BETHLEHEM – An extra dose of surprise came some 2,000+ years ago in Bethlehem when an unusual creature found its way to the manger for the birth of lord and savior Jesus Christ; a donkey managed to snag a front row seat.
Witnesses noted puzzled looks from the wise men after they visited with the infant savior. “I heard muttering,” said local herder Amir Sokhan. “They just seemed dumbfounded and mimicked the ‘hee-haw’ sound while shaking their heads.”
The incident proved enormous for the legacy of the donkey. Now, more than two millennia later, the animals are still thrust into cultural relevance every year in late December.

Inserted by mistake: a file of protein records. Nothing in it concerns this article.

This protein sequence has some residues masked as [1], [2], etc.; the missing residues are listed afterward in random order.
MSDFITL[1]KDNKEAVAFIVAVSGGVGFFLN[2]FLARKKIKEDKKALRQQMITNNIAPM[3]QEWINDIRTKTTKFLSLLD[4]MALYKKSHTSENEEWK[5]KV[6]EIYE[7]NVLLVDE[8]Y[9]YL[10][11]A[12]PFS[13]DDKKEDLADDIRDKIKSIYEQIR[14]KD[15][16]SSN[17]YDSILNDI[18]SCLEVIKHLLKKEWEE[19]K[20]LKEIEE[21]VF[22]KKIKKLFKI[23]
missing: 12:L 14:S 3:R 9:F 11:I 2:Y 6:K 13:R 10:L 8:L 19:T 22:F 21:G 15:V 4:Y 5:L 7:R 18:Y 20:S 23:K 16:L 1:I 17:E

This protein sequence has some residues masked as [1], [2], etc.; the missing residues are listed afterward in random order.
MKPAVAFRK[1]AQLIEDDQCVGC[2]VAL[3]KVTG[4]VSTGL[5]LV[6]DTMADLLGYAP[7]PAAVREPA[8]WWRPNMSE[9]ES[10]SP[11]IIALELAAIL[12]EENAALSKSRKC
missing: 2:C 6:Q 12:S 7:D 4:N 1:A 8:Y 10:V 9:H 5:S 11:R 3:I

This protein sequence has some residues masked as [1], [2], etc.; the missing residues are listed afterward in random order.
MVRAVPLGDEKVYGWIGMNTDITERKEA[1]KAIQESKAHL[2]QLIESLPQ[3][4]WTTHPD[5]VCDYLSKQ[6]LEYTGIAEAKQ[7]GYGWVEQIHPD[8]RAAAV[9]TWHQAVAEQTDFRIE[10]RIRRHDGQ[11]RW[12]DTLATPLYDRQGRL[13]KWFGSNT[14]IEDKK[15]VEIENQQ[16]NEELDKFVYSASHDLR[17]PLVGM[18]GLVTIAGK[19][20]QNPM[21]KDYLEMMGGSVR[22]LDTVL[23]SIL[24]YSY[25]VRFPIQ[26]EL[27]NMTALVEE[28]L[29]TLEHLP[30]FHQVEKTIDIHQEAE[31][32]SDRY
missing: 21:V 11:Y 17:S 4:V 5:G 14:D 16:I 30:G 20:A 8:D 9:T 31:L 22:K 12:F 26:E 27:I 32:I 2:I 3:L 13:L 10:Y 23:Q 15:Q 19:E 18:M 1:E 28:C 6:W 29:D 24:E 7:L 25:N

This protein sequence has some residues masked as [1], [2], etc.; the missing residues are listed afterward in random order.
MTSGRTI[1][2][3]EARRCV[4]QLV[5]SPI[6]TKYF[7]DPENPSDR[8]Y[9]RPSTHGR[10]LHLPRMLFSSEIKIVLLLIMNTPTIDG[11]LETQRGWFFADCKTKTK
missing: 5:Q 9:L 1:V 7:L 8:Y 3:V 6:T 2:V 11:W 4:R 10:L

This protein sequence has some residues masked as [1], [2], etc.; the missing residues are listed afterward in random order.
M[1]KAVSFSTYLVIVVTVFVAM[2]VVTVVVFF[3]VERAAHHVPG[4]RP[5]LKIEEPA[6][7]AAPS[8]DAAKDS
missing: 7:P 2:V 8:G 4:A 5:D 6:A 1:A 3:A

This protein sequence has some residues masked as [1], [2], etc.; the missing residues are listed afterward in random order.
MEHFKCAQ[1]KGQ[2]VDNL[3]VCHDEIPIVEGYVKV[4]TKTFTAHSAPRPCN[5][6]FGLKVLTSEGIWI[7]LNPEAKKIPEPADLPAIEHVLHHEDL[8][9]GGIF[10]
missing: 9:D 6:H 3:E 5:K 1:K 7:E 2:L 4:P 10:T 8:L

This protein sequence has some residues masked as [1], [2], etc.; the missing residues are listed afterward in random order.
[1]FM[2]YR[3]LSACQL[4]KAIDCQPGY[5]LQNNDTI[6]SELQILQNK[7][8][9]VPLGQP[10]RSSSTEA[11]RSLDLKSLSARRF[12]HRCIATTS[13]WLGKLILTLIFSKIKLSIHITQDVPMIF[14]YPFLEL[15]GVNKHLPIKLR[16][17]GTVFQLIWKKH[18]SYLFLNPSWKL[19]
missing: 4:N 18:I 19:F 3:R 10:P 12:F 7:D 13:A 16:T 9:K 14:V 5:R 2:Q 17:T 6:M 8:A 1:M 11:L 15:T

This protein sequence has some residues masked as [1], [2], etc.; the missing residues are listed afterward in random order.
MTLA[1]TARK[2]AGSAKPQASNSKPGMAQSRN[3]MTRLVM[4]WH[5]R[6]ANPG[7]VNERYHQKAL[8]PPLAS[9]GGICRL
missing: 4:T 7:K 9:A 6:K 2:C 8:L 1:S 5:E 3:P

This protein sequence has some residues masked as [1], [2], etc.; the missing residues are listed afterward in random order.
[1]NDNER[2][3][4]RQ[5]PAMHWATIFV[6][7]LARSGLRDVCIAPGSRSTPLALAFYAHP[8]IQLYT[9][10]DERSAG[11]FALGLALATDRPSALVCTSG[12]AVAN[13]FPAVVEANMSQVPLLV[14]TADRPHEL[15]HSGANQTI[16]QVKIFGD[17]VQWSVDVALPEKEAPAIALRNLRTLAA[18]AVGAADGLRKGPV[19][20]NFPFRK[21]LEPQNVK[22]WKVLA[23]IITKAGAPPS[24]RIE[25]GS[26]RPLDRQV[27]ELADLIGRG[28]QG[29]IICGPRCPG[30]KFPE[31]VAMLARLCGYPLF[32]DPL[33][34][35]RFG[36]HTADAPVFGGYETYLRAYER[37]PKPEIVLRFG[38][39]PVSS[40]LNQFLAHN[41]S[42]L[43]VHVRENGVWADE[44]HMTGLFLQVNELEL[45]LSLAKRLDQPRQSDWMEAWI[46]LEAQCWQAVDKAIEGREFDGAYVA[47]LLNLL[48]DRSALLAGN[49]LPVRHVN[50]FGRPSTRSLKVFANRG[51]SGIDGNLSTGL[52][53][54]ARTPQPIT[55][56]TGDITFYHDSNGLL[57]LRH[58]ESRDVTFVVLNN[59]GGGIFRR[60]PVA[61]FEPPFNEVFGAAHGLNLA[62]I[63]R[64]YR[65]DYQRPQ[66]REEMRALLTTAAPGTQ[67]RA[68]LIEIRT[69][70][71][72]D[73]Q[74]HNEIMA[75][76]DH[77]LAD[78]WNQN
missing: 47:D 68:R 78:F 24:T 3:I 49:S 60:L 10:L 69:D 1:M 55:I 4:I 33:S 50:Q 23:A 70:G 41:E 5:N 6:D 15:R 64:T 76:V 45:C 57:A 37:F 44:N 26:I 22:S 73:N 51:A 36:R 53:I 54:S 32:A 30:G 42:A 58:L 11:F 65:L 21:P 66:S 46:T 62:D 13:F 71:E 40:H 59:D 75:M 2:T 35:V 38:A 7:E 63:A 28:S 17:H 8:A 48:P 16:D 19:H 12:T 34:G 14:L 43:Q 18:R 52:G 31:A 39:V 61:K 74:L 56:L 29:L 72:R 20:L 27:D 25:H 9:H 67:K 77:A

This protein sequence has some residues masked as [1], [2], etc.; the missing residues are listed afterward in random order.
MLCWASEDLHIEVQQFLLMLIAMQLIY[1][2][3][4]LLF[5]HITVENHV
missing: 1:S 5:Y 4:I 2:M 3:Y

“It says something about resilience,” said Paul Michaels, whose family has raised miniature donkeys for the past few decades. “They’re pleasant enough, and people know that, but they refuse to go away despite people always asking ‘What exactly do you do with a donkey?'”
A spokeswoman for the Donkey and Mule Association of the Western Reserve, Wendy Herrick, thinks the otherwise low-profile animals deserve it. “Look, they’re beasts of burden – they’ve been through it all. Who do you think carried medicines?” she said. “Who do you think guides people into the Grand Canyon? Who do you think can pull a cart at a slow-but-steady pace? Donkeys, that’s who. They’ve earned this notoriety.”
A closer look will show that the standard fur pattern of a donkey includes what appears to be a cross on their back and shoulders. “See?” taunted Ms. Herrick. “See?!”